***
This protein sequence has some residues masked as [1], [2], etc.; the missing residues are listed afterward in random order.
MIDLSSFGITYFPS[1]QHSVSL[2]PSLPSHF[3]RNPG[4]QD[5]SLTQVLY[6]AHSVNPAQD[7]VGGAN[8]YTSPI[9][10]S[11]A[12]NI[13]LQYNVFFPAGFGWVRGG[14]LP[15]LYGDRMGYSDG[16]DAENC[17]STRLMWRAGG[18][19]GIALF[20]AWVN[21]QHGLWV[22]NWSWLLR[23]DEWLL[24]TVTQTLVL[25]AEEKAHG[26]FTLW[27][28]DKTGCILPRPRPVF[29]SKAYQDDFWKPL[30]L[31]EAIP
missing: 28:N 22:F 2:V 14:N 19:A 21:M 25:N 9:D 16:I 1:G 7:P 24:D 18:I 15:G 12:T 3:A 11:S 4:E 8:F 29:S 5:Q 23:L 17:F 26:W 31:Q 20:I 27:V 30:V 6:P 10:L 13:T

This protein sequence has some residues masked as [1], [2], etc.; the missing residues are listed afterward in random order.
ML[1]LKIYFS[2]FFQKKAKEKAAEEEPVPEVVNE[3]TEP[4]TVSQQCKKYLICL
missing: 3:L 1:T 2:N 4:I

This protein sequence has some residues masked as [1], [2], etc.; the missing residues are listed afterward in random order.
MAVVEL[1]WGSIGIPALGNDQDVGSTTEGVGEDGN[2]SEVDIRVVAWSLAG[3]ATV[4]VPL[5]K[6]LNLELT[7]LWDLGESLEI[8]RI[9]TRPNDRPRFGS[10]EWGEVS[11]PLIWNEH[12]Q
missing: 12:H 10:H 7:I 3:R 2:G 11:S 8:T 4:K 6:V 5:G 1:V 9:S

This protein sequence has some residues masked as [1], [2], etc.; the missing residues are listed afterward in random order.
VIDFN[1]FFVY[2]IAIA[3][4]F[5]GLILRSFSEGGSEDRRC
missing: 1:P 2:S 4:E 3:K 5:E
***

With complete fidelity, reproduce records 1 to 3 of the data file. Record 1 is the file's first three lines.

This protein sequence has some residues masked as [1], [2], etc.; the missing residues are listed afterward in random order.
MIDLSSFGITYFPS[1]QHSVSL[2]PSLPSHF[3]RNPG[4]QD[5]SLTQVLY[6]AHSVNPAQD[7]VGGAN[8]YTSPI[9][10]S[11]A[12]NI[13]LQYNVFFPAGFGWVRGG[14]LP[15]LYGDRMGYSDG[16]DAENC[17]STRLMWRAGG[18][19]GIALF[20]AWVN[21]QHGLWV[22]NWSWLLR[23]DEWLL[24]TVTQTLVL[25]AEEKAHG[26]FTLW[27][28]DKTGCILPRPRPVF[29]SKAYQDDFWKPL[30]L[31]EAIP
missing: 28:N 22:F 2:V 14:N 19:A 21:M 25:N 9:D 16:I 1:G 7:P 24:D 18:I 15:G 12:T 3:A 11:S 4:E 8:F 29:S 5:Q 23:L 17:F 26:W 31:Q 20:I 27:V 30:V 6:P 10:L 13:T

This protein sequence has some residues masked as [1], [2], etc.; the missing residues are listed afterward in random order.
ML[1]LKIYFS[2]FFQKKAKEKAAEEEPVPEVVNE[3]TEP[4]TVSQQCKKYLICL
missing: 3:L 1:T 2:N 4:I

This protein sequence has some residues masked as [1], [2], etc.; the missing residues are listed afterward in random order.
MAVVEL[1]WGSIGIPALGNDQDVGSTTEGVGEDGN[2]SEVDIRVVAWSLAG[3]ATV[4]VPL[5]K[6]LNLELT[7]LWDLGESLEI[8]RI[9]TRPNDRPRFGS[10]EWGEVS[11]PLIWNEH[12]Q
missing: 12:H 10:H 7:I 3:R 2:G 11:S 8:T 4:K 6:V 5:G 1:V 9:S